RFTIT Tumblr Weeklyish Roundup

Hey folks! I’m hip-deep in preparing for a brand-new course, so it’ll take a while for me to get through the next (incredibly long) Fire & Blood chapter. After I’m done with the reign of Jaehaerys I, I think I’m going to take a bit of a break from Fire & Blood, finish off (my version of) the Hour of the Wolf, and get back into doing some ASOS chapter essays.

In the mean-time, we’ve got Tumblrs.

ASOIAF:

Non-ASOIAF:

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9 thoughts on “RFTIT Tumblr Weeklyish Roundup

  1. Brett says:

    This reminds me of something that’s been bugging me about the Valyrians and Targaryens. The Targaryens clearly didn’t have whatever magic and magical artifacts (horns) that the Valyrians had used to tame dragons by the time of Aegon’s Conquest. Do you think that means the Valyrians were getting so decadent that they’d forgotten a big chunk of their own magical arts used to tame dragons in the first place? Or were they just not allowed to take anyone who had knowledge of that stuff to Dragonstone when they left?

    If whatever screwed over Hardhome hadn’t happened, that might have had potential for a future Northron conquest. Conquer it, make some younger son of the Umbers or Karstarks the lord of the area, and now House Stark has a prominent foothold north of the Wall to project force (not good for the Wildings, although maybe those in Hardhome itself would have benefited from the protection and possible greater trade access).

    • Grant says:

      That could be risky, Stark people taking a (comparatively) major source of wealth from local leaders and giving them a common threat to unite against could make King-Beyond-the-Wall’s a once-a-century thing, or even more common.

      As for the inhabitants, they seemed to be doing alright beforehand (though with divided control, it must have been a chaotic affair sometimes) and with this they’d be told they have to pay taxes to and obey invaders who killed Free Folk leaders and are now forcing an alien political system on them.

  2. Grant says:

    The Divine Cities isn’t bad on ideas and the change of setting is refreshing, but it has some odd politics. They’ve occupied Bulikov in the first book for seventy five years, but still claim it’s temporary without developing some philosophy about why it’s a good thing to rule the place, and they don’t have any intel about the city leaders most opposed to their rule?

  3. Sean C. says:

    Regarding the office of Master of Whisperers, it’s interesting that after Tyanna of the Tower there’s nary a mention of the office at all in the account of Jaehaerys’ reign. It only pops up again midway through Viserys’, when Larys Strong holds it.

  4. fjallstrom says:

    Regarding what happens if Ned doesn’t discover the Lannincest, I think the dynamic between him (as Regent), Cersei and Joffrey would be interesting. In particular, how does he handle Tywin’s private war in the Riverlands? Go up North and raise an army? But what about defending the King from his Baratheon uncles?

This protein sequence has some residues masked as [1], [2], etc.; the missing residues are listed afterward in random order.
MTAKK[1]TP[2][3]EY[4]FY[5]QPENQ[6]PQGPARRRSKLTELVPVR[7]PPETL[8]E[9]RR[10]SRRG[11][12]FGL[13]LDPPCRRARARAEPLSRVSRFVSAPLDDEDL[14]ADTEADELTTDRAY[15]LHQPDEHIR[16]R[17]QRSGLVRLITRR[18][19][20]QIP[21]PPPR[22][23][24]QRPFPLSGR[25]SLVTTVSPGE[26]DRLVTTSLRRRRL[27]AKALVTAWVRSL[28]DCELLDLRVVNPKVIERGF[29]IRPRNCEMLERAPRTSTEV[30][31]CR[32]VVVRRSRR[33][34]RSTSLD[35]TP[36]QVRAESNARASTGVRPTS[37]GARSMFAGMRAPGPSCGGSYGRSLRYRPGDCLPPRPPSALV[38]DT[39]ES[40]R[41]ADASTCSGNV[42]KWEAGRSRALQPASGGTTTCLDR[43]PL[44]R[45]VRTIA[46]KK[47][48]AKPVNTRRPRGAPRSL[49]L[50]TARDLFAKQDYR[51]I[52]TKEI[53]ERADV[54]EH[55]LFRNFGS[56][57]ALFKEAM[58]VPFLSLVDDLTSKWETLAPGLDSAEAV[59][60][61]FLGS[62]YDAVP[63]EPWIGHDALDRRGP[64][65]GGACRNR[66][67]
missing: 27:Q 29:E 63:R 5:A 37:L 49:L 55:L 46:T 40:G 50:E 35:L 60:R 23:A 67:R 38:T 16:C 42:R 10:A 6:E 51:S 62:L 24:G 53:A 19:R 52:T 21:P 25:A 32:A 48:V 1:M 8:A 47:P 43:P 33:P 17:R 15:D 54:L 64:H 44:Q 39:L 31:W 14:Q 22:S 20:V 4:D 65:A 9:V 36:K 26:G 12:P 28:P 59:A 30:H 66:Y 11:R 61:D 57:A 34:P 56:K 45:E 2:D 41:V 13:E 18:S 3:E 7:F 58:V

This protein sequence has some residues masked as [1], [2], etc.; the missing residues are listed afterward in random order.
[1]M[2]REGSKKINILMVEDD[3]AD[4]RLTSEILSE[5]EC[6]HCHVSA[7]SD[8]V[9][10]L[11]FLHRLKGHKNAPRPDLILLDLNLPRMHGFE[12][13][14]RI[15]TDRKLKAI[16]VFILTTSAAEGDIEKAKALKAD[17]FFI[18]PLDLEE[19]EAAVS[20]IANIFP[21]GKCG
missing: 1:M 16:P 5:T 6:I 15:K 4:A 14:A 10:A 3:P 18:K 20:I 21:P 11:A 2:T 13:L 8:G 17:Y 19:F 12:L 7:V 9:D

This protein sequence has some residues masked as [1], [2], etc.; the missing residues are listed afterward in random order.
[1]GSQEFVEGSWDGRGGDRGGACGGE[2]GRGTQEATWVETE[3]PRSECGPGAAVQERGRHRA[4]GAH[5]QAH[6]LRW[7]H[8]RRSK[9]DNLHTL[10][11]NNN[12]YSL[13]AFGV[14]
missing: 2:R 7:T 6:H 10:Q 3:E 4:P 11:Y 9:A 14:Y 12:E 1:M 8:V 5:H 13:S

• Keith B says:

      Even if Ned acknowledges Joffrey as King, Cersei and Joffrey will immediately dismiss him as regent and install Tywin as the hand. Then what? Tywin is attacking the Riverlands, which is Ned’s closest ally. Stannis and Renly are enemies, and Cersei doesn’t know that the Vale and Dorne will stay out of it. She may not throw Ned into a dungeon, but she won’t allow him or his household to leave King’s Landing. Ned, Sansa and Arya will be hostages to ensure the North stays out of the war.

      • fjallstrom says:

        I don’t think a king who is a minor can dismiss the regent. Though they can of course accuse him of treason anyway and throw him in a dungeon and the plot returns to the original. And given Cersei’s actions in later books, maybe that’s the most likely scenario.

        • Keith B says:

          But Cersei did exactly that. She ripped up Robert’s will and demanded that Ned swear loyalty to Joffrey. She had more guards, so she could do that. The only difference is that if Ned doesn’t know about the incest, she probably won’t accuse him of treason.

          • fjallstrom says:

            But there is no knowledge of Lannincest, then Ned would swear loyalty to Joffrey and insist to remain regent, because he swore that to Robert. And then Cersei either throws him in the dungeon or not. If she doesn’t, then Ned as regent is in a tough spot.

            Also, if Ned doesn’t discover the Lannincest, then he probably doesn’t ask Littlefinger to bring the gold cloaks, making a showdown much more even, and probably turning on the Kingsguard.

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